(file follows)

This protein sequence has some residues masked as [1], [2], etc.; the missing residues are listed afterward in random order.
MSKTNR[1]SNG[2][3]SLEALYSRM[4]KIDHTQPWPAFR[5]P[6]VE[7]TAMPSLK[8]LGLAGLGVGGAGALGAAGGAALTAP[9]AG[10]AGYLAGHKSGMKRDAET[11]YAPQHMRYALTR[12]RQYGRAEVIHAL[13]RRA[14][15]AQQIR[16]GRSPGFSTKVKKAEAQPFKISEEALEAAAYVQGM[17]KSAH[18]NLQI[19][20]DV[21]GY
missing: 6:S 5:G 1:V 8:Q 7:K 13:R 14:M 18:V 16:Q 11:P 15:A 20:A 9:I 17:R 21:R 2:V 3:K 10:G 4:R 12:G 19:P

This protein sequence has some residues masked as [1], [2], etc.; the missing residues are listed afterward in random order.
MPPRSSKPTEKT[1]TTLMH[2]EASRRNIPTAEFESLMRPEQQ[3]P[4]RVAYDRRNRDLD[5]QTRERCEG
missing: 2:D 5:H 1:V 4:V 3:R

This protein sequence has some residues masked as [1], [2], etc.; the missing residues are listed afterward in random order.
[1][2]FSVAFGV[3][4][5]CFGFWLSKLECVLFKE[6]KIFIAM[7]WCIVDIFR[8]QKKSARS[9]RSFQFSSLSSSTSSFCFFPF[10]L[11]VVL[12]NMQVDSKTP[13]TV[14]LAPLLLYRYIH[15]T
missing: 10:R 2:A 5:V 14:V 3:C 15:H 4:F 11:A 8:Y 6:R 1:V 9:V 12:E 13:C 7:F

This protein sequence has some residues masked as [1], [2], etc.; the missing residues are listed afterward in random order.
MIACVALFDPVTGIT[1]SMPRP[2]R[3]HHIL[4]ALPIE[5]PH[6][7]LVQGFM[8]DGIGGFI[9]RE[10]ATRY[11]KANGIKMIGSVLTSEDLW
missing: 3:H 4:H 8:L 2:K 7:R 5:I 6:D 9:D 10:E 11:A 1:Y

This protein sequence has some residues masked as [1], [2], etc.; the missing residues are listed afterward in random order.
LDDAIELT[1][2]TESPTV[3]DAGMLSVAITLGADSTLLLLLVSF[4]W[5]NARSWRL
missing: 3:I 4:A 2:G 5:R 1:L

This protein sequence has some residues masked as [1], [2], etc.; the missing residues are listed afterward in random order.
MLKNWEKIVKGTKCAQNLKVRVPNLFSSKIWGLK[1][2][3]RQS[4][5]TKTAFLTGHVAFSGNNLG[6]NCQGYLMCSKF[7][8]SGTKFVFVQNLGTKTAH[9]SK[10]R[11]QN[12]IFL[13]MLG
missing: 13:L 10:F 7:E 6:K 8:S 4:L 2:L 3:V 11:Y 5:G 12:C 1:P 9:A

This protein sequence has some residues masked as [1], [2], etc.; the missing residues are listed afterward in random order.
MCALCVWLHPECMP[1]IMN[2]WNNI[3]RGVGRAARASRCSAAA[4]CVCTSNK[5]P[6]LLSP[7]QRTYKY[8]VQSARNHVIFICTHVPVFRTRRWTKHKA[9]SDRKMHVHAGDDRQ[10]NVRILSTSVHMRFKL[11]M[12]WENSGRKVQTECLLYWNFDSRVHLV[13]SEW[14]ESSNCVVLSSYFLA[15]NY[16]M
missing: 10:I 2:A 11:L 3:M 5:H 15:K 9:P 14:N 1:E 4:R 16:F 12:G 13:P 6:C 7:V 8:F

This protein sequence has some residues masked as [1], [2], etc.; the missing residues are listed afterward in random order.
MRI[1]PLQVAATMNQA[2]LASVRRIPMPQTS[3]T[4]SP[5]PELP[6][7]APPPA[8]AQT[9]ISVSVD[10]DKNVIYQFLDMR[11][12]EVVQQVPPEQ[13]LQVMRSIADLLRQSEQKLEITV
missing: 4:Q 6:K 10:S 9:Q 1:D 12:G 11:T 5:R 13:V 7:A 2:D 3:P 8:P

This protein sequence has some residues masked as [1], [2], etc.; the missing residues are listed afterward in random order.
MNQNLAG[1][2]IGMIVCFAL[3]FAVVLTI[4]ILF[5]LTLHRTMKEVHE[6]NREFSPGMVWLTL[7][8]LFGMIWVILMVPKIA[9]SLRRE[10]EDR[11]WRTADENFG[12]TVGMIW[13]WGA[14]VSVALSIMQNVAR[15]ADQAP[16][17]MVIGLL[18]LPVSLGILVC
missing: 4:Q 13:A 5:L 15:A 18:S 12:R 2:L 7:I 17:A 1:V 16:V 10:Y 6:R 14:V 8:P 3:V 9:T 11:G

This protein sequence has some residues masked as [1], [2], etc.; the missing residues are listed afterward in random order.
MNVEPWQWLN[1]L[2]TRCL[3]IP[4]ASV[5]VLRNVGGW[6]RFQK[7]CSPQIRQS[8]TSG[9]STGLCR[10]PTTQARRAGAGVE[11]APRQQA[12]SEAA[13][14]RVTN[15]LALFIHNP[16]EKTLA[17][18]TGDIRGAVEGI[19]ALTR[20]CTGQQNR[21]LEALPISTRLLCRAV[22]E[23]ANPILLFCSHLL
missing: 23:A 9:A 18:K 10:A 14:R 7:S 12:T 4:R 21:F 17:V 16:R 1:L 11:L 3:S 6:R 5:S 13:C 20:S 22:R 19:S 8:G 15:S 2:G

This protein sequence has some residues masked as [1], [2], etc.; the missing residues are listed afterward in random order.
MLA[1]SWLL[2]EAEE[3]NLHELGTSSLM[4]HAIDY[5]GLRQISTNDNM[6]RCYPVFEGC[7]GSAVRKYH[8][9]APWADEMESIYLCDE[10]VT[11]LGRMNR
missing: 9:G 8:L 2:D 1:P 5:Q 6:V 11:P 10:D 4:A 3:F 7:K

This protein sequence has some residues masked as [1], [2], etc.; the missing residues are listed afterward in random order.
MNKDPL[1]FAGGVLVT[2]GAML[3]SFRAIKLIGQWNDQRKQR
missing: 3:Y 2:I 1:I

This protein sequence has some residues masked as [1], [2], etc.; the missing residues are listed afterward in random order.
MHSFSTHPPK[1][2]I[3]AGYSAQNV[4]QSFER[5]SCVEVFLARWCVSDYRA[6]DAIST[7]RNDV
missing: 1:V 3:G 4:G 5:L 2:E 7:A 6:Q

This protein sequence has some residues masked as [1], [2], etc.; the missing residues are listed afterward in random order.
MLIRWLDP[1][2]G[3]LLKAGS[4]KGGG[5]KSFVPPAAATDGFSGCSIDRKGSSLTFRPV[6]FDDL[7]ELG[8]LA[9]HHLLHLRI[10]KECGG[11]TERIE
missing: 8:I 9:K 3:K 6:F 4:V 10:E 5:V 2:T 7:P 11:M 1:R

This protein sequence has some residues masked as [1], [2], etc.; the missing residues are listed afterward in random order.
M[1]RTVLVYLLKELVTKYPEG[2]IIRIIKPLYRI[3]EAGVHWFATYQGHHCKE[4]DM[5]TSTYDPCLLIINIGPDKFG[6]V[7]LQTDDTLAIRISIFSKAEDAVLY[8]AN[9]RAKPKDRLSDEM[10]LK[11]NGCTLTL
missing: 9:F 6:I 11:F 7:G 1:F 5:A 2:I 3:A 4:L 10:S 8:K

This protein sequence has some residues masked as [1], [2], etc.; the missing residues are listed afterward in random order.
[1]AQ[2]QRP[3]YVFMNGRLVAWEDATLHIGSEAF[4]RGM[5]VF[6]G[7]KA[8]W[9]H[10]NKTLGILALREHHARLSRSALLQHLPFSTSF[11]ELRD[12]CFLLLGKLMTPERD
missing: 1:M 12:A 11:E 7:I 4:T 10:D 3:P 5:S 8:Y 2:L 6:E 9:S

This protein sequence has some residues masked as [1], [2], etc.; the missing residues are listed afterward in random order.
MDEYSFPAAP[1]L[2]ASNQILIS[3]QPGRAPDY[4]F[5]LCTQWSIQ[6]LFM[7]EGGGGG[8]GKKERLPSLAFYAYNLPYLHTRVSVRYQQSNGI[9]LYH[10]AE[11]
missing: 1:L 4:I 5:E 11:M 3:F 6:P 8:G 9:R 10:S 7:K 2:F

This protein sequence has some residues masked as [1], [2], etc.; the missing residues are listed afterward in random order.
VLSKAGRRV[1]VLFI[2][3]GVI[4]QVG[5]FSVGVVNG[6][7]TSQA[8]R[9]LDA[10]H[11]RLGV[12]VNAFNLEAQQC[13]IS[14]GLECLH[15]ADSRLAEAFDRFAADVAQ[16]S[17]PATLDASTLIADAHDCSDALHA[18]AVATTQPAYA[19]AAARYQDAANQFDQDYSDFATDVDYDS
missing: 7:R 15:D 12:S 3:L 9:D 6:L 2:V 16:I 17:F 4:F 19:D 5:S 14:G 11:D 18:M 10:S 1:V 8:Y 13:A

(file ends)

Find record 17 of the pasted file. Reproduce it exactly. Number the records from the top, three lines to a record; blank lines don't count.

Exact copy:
This protein sequence has some residues masked as [1], [2], etc.; the missing residues are listed afterward in random order.
MDEYSFPAAP[1]L[2]ASNQILIS[3]QPGRAPDY[4]F[5]LCTQWSIQ[6]LFM[7]EGGGGG[8]GKKERLPSLAFYAYNLPYLHTRVSVRYQQSNGI[9]LYH[10]AE[11]
missing: 1:L 4:I 5:E 11:M 3:F 6:P 8:G 9:R 10:S 7:K 2:F